I will head to the Idaho-Washington border tomorrow to spend a few days alone on a personal retreat—heaven for an introvert and a planner. Serving a church family that follows an academic calendar makes this the perfect time for such a thing. There is time to breathe and work to do, and there are dreams to dream and plans to develop. I am ready for all of this and more.
Solitude is an excellent work space and a good planning partner. There is something magical about standing at attention, all alone, listening for still, small whispers transported on air. I cannot wait.
I recall Wordsworth’s vivid description from over two centuries ago of a solitary cloud floating over thousands of golden daffodils and then an inner state of being that he can access so that his happy heart dances among those spectacular flowers. That’s what I’m talking about. That’s what I love about solitude.
I Wandered Lonely as a Cloud – by William Wordsworth
I wandered lonely as a cloud
That floats on high o’er vales and hills,
When all at once I saw a crowd,
A host, of golden daffodils;
Beside the lake, beneath the trees,
Fluttering and dancing in the breeze.
Continuous as the stars that shine
And twinkle on the milky way,
They stretched in never-ending line
Along the margin of a bay:
Ten thousand saw I at a glance,
Tossing their heads in sprightly dance.
The waves beside them danced; but they
Out-did the sparkling waves in glee:
A poet could not but be gay,
In such a jocund company:
I gazed—and gazed—but little thought
What wealth the show to me had brought:
For oft, when on my couch I lie
In vacant or in pensive mood,
They flash upon that inward eye
Which is the bliss of solitude;
And then my heart with pleasure fills,
And dances with the daffodils.
It is a big day. My office sits in the heart of Pepperdine University’s main campus in Malibu, and today is the first day of classes for undergraduate students. Next door to my office is Pepperdine’s high-tech, newly-renovated Payson Library complete with a full-functioning Starbucks, and you can feel the highly-caffeinated energy in the air.
My youngest daughter attends a different university that runs on a different calendar, but because she is studying abroad in Spain this semester and her plane is scheduled to touch down right about now it feels like the first day for her, too. It simply feels like a big day at every turn in my world.
Last week had a different feel. I was honored to be invited to attend a retreat high in the San Bernardino Mountains with fifty or sixty rising Pepperdine sophomores as they prepared for a brand new year. It was such a tranquil setting. The view by day featured a beautiful lake and stunning views of the surrounding mountains, and the night featured actual bear sightings and a sky so full of stars that I had to remind myself that it was real.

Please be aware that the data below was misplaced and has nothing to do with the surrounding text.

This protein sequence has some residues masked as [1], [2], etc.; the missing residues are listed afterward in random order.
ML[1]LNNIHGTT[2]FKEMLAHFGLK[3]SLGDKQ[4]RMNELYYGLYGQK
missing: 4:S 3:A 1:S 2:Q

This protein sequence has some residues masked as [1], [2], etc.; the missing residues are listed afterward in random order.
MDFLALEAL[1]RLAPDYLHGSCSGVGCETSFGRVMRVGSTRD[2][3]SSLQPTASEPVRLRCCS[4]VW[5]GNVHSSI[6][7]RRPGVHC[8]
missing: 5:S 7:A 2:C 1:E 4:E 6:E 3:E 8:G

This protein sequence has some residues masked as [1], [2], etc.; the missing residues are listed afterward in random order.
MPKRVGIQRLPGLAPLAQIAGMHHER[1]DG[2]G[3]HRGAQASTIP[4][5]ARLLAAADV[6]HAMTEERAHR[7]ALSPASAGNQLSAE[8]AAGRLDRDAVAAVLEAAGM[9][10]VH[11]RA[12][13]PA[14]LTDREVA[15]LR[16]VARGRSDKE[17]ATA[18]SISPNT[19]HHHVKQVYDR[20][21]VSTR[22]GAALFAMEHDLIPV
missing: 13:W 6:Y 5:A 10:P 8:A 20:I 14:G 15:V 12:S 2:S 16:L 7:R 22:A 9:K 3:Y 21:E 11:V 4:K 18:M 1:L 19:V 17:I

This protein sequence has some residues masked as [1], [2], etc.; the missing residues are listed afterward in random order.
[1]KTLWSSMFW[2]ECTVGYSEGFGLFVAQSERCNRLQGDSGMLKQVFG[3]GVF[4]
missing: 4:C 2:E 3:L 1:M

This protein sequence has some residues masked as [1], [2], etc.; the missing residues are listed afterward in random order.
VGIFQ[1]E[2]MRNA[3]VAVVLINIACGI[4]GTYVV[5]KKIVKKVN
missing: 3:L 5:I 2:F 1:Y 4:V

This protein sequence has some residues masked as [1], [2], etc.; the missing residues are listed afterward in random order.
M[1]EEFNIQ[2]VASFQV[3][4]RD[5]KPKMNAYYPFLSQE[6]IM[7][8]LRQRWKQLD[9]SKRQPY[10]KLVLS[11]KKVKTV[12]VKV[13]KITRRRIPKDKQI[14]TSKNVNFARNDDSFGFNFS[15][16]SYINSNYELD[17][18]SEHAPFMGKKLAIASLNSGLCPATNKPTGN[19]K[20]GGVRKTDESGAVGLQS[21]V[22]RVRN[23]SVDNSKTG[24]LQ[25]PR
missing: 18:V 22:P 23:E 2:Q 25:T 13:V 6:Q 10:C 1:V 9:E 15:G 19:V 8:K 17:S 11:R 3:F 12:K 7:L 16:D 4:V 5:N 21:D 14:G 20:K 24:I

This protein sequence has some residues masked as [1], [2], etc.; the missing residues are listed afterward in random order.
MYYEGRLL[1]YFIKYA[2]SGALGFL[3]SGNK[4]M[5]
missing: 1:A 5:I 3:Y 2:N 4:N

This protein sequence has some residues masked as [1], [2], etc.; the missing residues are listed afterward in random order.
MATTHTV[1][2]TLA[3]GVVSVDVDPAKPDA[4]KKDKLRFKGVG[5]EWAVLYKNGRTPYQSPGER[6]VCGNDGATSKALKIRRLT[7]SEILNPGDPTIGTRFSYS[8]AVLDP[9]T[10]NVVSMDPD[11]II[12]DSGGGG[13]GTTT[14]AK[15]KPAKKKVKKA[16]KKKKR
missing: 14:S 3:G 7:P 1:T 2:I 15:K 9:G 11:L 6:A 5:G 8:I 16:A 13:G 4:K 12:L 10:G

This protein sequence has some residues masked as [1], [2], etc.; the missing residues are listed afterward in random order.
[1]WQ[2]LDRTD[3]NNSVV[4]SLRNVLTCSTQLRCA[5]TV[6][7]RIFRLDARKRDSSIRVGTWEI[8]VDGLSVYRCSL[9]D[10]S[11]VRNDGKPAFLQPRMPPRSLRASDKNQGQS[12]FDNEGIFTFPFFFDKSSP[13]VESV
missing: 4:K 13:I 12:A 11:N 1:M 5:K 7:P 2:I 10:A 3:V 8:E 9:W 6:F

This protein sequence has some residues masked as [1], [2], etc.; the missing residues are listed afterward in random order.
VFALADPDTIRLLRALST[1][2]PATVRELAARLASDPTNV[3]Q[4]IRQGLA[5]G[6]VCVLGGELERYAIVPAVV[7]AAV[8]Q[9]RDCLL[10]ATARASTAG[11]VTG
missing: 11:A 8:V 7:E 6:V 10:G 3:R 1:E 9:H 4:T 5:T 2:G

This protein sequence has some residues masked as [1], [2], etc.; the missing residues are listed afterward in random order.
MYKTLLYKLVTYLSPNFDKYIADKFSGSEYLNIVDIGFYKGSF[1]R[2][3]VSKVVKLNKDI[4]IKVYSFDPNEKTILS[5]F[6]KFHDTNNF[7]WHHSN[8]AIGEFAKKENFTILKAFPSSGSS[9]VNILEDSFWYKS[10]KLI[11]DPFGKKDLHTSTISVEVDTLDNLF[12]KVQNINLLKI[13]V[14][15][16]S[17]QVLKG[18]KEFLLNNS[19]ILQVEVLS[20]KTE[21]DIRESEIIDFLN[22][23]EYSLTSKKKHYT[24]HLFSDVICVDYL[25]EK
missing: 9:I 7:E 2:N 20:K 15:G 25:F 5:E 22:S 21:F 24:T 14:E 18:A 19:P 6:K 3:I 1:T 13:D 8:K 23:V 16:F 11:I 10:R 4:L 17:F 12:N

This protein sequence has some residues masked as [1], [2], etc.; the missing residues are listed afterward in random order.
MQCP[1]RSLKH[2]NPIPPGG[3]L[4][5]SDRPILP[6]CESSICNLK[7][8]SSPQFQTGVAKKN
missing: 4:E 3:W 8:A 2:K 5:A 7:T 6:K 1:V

But I decided to go for a run one afternoon because that is the sort of thing I do, and though stunning, I wouldn’t snag the word “tranquil” to describe it. For one, we were a mile above sea level, and let’s just say that my lungs noticed. For two, although the temperature was nowhere near extreme, maybe it seemed so hot because we were that much closer to the sun. And for three, there was nothing flat in sight. It surely wasn’t my easiest rave run.
We went on this retreat to get away and find focus for the year to come. Peace and tranquility are good for such things, but on reflection I think that difficult run was pretty good preparation, too. In fact, my major take-away on the retreat was that I need to remember how to choose to do without. And that run surely reminded me what it felt like to do without, oh, let’s say, air.
So here we go. The year ahead looks full and awesome and slightly terrifying, but good. I’m ready for it. Let’s run this race.
Posted in Original Essays
Tagged bears, california, college, elevation, focus, malibu, payson library, peace, pepperdine, retreat, running, san bernardino mountains, spain, starbucks, stars, study abroad, tranquility
I’m the sort of person who doesn’t mind going to a movie alone. That’s weird I know, but then again so am I. All of the voices inside my head get along pretty well most of the time so the occasional time alone is positive more often than not.
My new preaching gig graciously allows me to attend some sort of conference each year, but since nothing particularly appealing fit into my calendar and since I never really had a chance to reflect prior to jumping from one job into another, I opted for a personal spiritual retreat this year—retreating today and returning on Friday. I suspect that I will talk to a person or two along the way at a restaurant or convenience store, but the plan is to spend time alone in silence. Listening to the sound of stillness. Meandering on a couple of scenic runs. Praying and meditating. Reflecting and planning. Dreaming. Preparing my mind, heart, and soul for a new year (as our church family marks time) that is rapidly approaching.
Utah is my chosen destination, partly because I have never been, partly because it is far enough away and yet not so far either, and partly because of a landmark there that may or may not have something to tell me about the sermon series I intend to deliver in the fall. We’ll find out soon enough.
We are all different. For some, such a week ahead may sound like torture, but I am almost giddy with excitement. Who knows what might emerge when I get away from routines and responsibilities, meetings and appointments, emails and notifications long enough and far enough to take a deep breath and truly listen?
Posted in Original Essays
Tagged breathe, contemplation, dream, listen, meditation, prayer, reflection, retreat, running, silence, solitude, soul, spirituality, utah